Now, just to explain that, so Ultra wideband is we don't have huge web radios in our, in our phones, and ultra wideband has been around for a while hasn't it deco wave is not a new company. Maybe you can kind of explain a little bit of the trajectory because, you know, I looked at this a year or so ago. And it seemed like there was really a transition going from these legacy Ultra wideband systems that were really expensive, very infrastructure heavy. And literally 10 times more expensive than the Bluetooth beacon solutions. That some of which you've you touched on early, earlier. But I saw a bunch of very young companies that were starting to adopt that technology, but it just didn't seem to be ready. Where are we? Can you add some more color to that? And where are we on this trajectory?

    Bruce Krulwich 22:50

    Well, ultra wideband has been around for a long time. But it was only a couple of years ago that deco wave came out and then some other companies as well. But deco wave primarily came out with your web on a chip. So that you could basically have one chip in your moving object, one chip in some locators that are based in fixed locations around a room around a space. And that you could then track the locations very accurately, you base that with very low power, and only a very small footprint because it's only one chip. And that once that came out a couple of years ago, it then took time for that to that those chips to enter electronics. But what but we certainly have seen a big push in that area now decawave Just got as making a big push now and in the Chinese manufacturing market. So they I hope hope that means that we'll see a lot of well, you know, low priced and and you know, Chinese made electronics that are location enabled coming into the market would be very nice for the market.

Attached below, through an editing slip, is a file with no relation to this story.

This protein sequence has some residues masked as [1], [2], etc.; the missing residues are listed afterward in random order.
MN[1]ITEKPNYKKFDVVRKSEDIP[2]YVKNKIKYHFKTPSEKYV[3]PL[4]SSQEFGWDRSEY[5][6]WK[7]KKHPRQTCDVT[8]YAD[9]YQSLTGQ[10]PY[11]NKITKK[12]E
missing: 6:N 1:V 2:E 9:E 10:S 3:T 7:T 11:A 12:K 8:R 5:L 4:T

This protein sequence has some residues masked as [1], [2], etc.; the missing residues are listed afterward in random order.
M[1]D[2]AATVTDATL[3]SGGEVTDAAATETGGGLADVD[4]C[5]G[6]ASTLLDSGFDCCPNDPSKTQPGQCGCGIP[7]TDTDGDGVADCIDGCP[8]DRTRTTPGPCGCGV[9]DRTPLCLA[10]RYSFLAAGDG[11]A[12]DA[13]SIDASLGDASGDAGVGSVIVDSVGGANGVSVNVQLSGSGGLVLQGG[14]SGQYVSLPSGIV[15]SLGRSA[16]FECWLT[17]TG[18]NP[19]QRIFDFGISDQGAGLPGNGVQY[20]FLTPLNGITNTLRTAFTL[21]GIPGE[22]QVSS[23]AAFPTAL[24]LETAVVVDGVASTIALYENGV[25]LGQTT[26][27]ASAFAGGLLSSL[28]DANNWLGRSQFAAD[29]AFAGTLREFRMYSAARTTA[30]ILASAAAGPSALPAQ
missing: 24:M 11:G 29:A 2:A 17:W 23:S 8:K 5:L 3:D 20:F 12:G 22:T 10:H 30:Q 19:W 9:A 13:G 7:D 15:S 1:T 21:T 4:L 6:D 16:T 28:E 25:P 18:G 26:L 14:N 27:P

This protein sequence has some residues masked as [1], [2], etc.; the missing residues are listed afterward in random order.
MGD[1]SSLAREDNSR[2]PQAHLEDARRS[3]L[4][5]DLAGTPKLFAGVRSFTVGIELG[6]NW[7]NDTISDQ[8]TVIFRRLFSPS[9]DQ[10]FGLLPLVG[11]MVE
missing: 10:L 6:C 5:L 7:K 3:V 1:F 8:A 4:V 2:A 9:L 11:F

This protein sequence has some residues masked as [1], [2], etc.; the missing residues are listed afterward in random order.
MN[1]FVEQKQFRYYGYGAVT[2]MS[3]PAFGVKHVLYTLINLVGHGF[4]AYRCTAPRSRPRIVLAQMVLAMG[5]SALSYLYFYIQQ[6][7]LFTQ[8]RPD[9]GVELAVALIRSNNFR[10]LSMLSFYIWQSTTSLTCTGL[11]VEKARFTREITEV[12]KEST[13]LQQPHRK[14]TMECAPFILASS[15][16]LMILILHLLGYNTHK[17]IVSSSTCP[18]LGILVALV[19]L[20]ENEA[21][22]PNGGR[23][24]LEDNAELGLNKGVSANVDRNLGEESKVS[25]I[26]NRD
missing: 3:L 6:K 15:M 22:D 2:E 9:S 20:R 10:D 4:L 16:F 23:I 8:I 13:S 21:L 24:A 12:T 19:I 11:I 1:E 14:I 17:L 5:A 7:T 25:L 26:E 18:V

Steve Statler 23:52

    And what are the implications? Do you think for all the Bluetooth vendors because they obviously have a lot more than one primary vendor, they have a whole ecosystem of people that are providing chips at huge volumes. And, and of course, we've got the advent of angle of arrival, which is moving from this boutique technology that Cooper really pioneered from from from my perspective and advice that I would say is actually pretty simple and compact. How do you see the Bluetooth versus you web battle shaping up?